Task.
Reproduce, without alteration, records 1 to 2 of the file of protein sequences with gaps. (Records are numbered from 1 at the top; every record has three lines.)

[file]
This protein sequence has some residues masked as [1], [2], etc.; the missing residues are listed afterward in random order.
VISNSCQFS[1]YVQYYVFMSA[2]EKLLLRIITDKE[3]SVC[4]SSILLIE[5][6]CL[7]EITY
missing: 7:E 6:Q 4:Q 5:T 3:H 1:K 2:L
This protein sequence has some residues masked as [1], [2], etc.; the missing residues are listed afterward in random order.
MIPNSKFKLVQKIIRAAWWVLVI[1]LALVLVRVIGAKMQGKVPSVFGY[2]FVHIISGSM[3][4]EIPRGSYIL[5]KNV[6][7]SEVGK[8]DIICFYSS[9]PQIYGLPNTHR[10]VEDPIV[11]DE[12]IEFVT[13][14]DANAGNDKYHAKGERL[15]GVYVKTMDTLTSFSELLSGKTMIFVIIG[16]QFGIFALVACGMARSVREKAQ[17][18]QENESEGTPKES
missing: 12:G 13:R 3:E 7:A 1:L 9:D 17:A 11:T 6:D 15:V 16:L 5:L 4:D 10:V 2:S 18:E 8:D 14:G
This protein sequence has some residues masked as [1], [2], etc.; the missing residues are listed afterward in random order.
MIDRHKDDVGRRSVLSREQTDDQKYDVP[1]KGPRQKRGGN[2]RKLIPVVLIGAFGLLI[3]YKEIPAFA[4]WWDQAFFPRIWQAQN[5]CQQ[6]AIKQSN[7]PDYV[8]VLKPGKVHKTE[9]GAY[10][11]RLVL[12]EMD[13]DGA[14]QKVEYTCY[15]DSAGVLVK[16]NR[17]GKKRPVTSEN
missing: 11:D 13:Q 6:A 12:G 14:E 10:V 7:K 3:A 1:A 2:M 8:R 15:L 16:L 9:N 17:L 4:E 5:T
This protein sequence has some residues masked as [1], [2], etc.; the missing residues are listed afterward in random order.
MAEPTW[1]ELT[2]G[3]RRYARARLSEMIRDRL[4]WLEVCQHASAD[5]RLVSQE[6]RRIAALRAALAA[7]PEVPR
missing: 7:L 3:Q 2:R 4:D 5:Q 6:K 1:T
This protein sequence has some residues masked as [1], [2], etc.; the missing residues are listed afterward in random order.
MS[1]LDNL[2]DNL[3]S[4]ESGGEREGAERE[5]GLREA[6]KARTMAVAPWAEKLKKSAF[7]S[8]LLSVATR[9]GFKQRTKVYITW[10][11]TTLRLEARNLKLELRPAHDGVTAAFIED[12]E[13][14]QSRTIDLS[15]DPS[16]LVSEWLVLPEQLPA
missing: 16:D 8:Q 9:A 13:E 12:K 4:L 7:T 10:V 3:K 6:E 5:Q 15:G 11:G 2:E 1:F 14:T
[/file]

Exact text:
This protein sequence has some residues masked as [1], [2], etc.; the missing residues are listed afterward in random order.
VISNSCQFS[1]YVQYYVFMSA[2]EKLLLRIITDKE[3]SVC[4]SSILLIE[5][6]CL[7]EITY
missing: 7:E 6:Q 4:Q 5:T 3:H 1:K 2:L
This protein sequence has some residues masked as [1], [2], etc.; the missing residues are listed afterward in random order.
MIPNSKFKLVQKIIRAAWWVLVI[1]LALVLVRVIGAKMQGKVPSVFGY[2]FVHIISGSM[3][4]EIPRGSYIL[5]KNV[6][7]SEVGK[8]DIICFYSS[9]PQIYGLPNTHR[10]VEDPIV[11]DE[12]IEFVT[13][14]DANAGNDKYHAKGERL[15]GVYVKTMDTLTSFSELLSGKTMIFVIIG[16]QFGIFALVACGMARSVREKAQ[17][18]QENESEGTPKES
missing: 12:G 13:R 3:E 7:A 1:L 9:D 17:A 11:T 6:D 15:V 16:L 5:L 4:D 10:V 2:S 18:E 8:D 14:G